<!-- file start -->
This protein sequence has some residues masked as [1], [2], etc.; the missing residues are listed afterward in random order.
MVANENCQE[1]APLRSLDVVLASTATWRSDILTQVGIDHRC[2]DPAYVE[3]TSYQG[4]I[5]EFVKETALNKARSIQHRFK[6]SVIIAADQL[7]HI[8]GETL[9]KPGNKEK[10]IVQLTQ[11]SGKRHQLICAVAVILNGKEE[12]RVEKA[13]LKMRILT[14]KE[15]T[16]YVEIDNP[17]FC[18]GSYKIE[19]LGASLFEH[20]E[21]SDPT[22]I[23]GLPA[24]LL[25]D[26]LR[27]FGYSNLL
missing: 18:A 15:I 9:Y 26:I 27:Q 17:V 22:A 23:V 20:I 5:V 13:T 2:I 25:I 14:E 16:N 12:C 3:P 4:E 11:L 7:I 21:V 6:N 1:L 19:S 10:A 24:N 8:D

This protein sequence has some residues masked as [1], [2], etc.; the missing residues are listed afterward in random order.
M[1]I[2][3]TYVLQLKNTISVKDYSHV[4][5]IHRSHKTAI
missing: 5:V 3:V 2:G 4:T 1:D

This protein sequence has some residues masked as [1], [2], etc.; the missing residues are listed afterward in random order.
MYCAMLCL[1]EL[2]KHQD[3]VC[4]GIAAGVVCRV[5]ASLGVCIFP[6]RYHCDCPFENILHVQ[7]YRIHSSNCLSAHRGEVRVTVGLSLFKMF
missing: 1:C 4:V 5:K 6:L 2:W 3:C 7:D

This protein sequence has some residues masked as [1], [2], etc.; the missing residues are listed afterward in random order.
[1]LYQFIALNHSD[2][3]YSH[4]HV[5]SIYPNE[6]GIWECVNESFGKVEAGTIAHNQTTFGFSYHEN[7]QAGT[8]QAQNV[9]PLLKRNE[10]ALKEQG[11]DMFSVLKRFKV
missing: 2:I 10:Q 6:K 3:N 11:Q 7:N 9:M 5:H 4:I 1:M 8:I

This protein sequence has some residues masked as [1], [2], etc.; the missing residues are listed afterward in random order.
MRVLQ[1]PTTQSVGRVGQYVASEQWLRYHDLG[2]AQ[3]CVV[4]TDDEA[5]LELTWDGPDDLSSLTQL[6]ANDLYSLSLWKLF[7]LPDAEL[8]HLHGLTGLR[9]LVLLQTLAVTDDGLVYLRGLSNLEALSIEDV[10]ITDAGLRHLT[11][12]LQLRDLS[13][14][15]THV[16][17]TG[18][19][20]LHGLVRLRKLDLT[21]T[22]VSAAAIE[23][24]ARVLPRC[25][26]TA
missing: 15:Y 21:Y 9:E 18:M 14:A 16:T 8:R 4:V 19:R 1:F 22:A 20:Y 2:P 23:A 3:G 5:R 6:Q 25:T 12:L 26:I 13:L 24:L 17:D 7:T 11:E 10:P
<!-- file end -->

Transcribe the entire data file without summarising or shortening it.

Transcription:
This protein sequence has some residues masked as [1], [2], etc.; the missing residues are listed afterward in random order.
MVANENCQE[1]APLRSLDVVLASTATWRSDILTQVGIDHRC[2]DPAYVE[3]TSYQG[4]I[5]EFVKETALNKARSIQHRFK[6]SVIIAADQL[7]HI[8]GETL[9]KPGNKEK[10]IVQLTQ[11]SGKRHQLICAVAVILNGKEE[12]RVEKA[13]LKMRILT[14]KE[15]T[16]YVEIDNP[17]FC[18]GSYKIE[19]LGASLFEH[20]E[21]SDPT[22]I[23]GLPA[24]LL[25]D[26]LR[27]FGYSNLL
missing: 18:A 15:I 9:Y 26:I 27:Q 17:V 22:A 23:V 20:I 5:V 13:T 2:I 25:I 14:E 16:N 12:C 3:P 4:E 11:L 7:I 21:V 6:N 1:L 19:S 10:A 24:N 8:D

This protein sequence has some residues masked as [1], [2], etc.; the missing residues are listed afterward in random order.
M[1]I[2][3]TYVLQLKNTISVKDYSHV[4][5]IHRSHKTAI
missing: 5:V 3:V 2:G 4:T 1:D

This protein sequence has some residues masked as [1], [2], etc.; the missing residues are listed afterward in random order.
MYCAMLCL[1]EL[2]KHQD[3]VC[4]GIAAGVVCRV[5]ASLGVCIFP[6]RYHCDCPFENILHVQ[7]YRIHSSNCLSAHRGEVRVTVGLSLFKMF
missing: 1:C 4:V 5:K 6:L 2:W 3:C 7:D

This protein sequence has some residues masked as [1], [2], etc.; the missing residues are listed afterward in random order.
[1]LYQFIALNHSD[2][3]YSH[4]HV[5]SIYPNE[6]GIWECVNESFGKVEAGTIAHNQTTFGFSYHEN[7]QAGT[8]QAQNV[9]PLLKRNE[10]ALKEQG[11]DMFSVLKRFKV
missing: 2:I 10:Q 6:K 3:N 11:Q 7:N 9:M 5:H 4:I 1:M 8:I

This protein sequence has some residues masked as [1], [2], etc.; the missing residues are listed afterward in random order.
MRVLQ[1]PTTQSVGRVGQYVASEQWLRYHDLG[2]AQ[3]CVV[4]TDDEA[5]LELTWDGPDDLSSLTQL[6]ANDLYSLSLWKLF[7]LPDAEL[8]HLHGLTGLR[9]LVLLQTLAVTDDGLVYLRGLSNLEALSIEDV[10]ITDAGLRHLT[11][12]LQLRDLS[13][14][15]THV[16][17]TG[18][19][20]LHGLVRLRKLDLT[21]T[22]VSAAAIE[23][24]ARVLPRC[25][26]TA
missing: 15:Y 21:Y 9:E 18:M 14:A 16:T 8:R 4:V 19:R 1:F 22:A 20:Y 2:P 23:A 3:G 5:R 6:Q 25:T 12:L 26:I 13:L 24:L 17:D 7:T 11:E 10:P